Despite talking very fast, Oliver also runs over. And he can do that. Obesity is a big problem, and Oliver is a leading campaigner in this area. He’s a chef with a television show, and with that pedigree it doesn’t matter that he goes over his allotted time (you can see the clock on stage counting down the last 30 seconds he has to speak when there’s still 4 more minutes of speech to go. As a celebrity invited on stage as an award winner he has the authority to ignore time limits, no one is going to kick him off stage. Not all of us are so lucky.
Oliver has so much content in this speech it’s hard to parse all of it. Even now, when I’ve seen this TED talk several times, the bit that stays with me isn’t his proposed solution to the problem, it’s that opening statistic. As a storytelling and presentation coach, I frequently give advice to teams and individuals to find that key metric, that shocking statistic to open with. But there is a danger in this approach – if the metric is too strong, it can overwhelm everything that follows and leaves your audience with a solid memory of what the problem is but little recollection of what your proposed solution was.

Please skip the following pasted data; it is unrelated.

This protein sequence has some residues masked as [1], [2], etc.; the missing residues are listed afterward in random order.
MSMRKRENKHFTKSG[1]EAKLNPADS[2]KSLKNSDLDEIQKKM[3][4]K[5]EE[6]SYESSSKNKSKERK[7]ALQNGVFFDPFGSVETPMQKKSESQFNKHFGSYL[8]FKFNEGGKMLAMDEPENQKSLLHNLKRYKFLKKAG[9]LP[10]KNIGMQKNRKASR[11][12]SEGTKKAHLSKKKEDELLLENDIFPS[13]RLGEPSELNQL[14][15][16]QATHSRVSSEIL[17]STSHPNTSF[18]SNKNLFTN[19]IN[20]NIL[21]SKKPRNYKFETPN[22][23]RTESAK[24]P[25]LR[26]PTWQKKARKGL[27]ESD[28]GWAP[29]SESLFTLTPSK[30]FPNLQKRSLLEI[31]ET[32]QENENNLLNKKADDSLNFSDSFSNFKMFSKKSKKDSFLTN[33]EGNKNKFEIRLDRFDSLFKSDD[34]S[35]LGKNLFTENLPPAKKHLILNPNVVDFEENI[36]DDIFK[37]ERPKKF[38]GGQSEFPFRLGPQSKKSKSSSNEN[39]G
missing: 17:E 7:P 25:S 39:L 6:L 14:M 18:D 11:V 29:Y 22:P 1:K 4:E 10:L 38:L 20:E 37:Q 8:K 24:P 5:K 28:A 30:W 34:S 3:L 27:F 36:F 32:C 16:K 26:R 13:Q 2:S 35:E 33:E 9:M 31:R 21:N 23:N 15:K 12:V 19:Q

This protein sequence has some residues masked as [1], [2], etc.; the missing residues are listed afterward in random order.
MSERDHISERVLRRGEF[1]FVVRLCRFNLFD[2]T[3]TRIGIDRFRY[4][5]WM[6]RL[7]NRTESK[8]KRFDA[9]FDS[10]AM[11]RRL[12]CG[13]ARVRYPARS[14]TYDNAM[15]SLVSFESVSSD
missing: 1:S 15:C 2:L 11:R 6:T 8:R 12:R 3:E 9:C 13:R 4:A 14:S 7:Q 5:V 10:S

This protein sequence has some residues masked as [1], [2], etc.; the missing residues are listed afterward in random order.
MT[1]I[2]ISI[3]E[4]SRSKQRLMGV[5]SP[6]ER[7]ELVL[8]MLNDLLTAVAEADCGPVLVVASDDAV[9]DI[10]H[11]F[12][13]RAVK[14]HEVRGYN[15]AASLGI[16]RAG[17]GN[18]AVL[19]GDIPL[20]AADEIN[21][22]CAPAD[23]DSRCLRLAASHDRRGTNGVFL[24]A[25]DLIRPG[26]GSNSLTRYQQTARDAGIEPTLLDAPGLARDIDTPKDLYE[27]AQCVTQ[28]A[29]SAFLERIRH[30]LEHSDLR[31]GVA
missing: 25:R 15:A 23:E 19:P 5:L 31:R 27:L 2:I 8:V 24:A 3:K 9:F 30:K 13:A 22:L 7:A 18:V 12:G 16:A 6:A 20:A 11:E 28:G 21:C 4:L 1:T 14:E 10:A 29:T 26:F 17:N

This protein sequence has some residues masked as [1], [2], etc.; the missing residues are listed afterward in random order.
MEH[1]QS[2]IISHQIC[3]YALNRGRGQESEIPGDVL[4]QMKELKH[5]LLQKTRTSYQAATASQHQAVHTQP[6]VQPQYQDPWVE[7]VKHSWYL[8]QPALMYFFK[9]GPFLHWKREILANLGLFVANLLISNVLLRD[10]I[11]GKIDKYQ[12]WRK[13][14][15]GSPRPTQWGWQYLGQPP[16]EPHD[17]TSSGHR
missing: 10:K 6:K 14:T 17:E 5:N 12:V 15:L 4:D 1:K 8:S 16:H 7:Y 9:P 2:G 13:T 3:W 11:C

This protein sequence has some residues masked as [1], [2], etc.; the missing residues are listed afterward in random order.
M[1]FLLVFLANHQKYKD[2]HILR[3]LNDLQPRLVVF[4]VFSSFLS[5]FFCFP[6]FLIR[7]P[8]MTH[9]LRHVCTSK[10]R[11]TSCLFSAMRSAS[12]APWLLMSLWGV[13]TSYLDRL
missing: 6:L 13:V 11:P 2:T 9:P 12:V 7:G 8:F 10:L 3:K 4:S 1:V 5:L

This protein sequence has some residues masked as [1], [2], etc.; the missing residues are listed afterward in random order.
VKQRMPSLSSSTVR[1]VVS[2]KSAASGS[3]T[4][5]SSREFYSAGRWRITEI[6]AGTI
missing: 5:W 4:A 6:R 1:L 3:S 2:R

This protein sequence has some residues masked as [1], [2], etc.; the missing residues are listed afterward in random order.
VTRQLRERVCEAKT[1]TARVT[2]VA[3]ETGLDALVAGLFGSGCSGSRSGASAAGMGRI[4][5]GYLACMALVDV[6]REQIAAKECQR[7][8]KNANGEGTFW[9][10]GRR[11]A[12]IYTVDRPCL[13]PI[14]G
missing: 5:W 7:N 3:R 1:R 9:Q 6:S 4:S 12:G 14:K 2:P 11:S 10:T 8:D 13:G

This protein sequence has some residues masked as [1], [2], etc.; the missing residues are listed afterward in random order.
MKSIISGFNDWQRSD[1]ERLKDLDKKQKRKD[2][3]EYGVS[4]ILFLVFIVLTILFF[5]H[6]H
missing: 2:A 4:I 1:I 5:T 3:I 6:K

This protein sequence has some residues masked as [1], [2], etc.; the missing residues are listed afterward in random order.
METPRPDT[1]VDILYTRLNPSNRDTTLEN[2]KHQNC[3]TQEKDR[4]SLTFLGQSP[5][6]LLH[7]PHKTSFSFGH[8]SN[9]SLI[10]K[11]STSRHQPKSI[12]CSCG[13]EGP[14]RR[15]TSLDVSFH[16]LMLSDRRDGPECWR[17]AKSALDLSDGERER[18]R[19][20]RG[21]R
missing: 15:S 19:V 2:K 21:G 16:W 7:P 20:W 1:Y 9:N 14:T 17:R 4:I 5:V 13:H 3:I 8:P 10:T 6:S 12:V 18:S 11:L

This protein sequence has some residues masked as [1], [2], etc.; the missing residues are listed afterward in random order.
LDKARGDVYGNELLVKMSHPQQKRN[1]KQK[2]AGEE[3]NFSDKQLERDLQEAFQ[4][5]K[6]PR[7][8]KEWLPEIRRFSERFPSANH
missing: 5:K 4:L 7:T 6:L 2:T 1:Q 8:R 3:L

In the last few minutes of his speech Oliver reveals that he found local sustainable funding to take a school from serving junk food onto fresh food – and that only cost $6500 per school. He doesn’t say if that’s a monthly cost, or what is included in that $6500, or where the funding came from. But in the terms of a per school cost that’s potentially incredibly small and very doable.
But the number gets lost – it comes in too late in the speech – Oliver has spent too long talking about the problem for there to be any space left in the audience’s brains for the solution. But what else could he have done?